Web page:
• Child Advocacy Centers (1)
    FT-3000.1450

    Child Advocacy Centers

    FT-3000.1450

    Programs that operate centers which facilitate a multidisciplinary approach to the investigation and treatment of child abuse cases. Services generally include videotaped interviews of child abuse victims in safe, child-friendly surroundings to avoid multiple interviews, reduce the trauma of disclosure and preserve statements for court purposes; crisis intervention and emotional support for victims and non-offending family members; forensic medical examinations; psychotherapy services including play therapy, family therapy and individual counseling for parents; support groups; case management; and interdisciplinary review of cases by teams of professionals including law enforcement, children's protective services, prosecution, medical, mental health, victim assistance, and child advocacy personnel.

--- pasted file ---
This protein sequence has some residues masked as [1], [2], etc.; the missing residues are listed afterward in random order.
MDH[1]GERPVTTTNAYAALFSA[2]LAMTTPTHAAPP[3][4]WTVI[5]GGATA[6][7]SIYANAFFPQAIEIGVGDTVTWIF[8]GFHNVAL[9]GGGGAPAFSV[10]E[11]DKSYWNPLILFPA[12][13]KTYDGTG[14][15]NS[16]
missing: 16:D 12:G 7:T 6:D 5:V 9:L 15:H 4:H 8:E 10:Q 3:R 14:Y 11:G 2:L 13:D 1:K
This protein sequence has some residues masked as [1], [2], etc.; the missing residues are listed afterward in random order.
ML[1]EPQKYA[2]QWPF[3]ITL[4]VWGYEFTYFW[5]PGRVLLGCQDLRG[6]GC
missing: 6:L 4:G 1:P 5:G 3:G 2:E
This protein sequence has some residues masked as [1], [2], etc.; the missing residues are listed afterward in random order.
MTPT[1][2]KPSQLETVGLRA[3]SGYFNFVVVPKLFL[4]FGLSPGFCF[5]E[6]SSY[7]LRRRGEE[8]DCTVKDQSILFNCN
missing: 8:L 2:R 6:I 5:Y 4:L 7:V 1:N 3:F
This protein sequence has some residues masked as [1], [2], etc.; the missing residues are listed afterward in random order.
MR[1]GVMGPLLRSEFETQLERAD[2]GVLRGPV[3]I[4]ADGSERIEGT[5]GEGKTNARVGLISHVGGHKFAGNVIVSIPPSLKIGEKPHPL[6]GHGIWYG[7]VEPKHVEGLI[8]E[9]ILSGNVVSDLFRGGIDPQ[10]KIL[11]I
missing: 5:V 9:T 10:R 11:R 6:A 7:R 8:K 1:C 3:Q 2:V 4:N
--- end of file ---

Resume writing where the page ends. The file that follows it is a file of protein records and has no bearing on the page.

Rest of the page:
• Counseling for Children Affected by Domestic Violence (1)
    RP-1400.8000-020.21

    Counseling for Children Affected by Domestic Violence

    RP-1400.8000-020.21

    Programs that identify, assess and provide individual, group or family counseling or other therapeutic services for children who have been exposed to domestic violence. The therapy helps children cope with their emotional reaction to the violence, reduce problematic symptoms/behaviors (e.g., nightmares, insomnia, aggressiveness, outbursts of anger, withdrawal), understand, to the extent they can, why their parents are fighting and be reassured that it is not their fault. Children who are not ready to discuss what they have witnessed may be asked to use drawing of their family or their home, play with dolls or engage in other activities as a way of expressing what they are unable to say. Therapists also work to help the family create a safe and stable environment that will support the child’s ability to heal. Specific therapeutic approaches will vary depending on the child's age, their level of traumatization and other factors. Treatment may involve consultation with the child's school or contacts with pediatricians, attorneys or other providers involved with the family.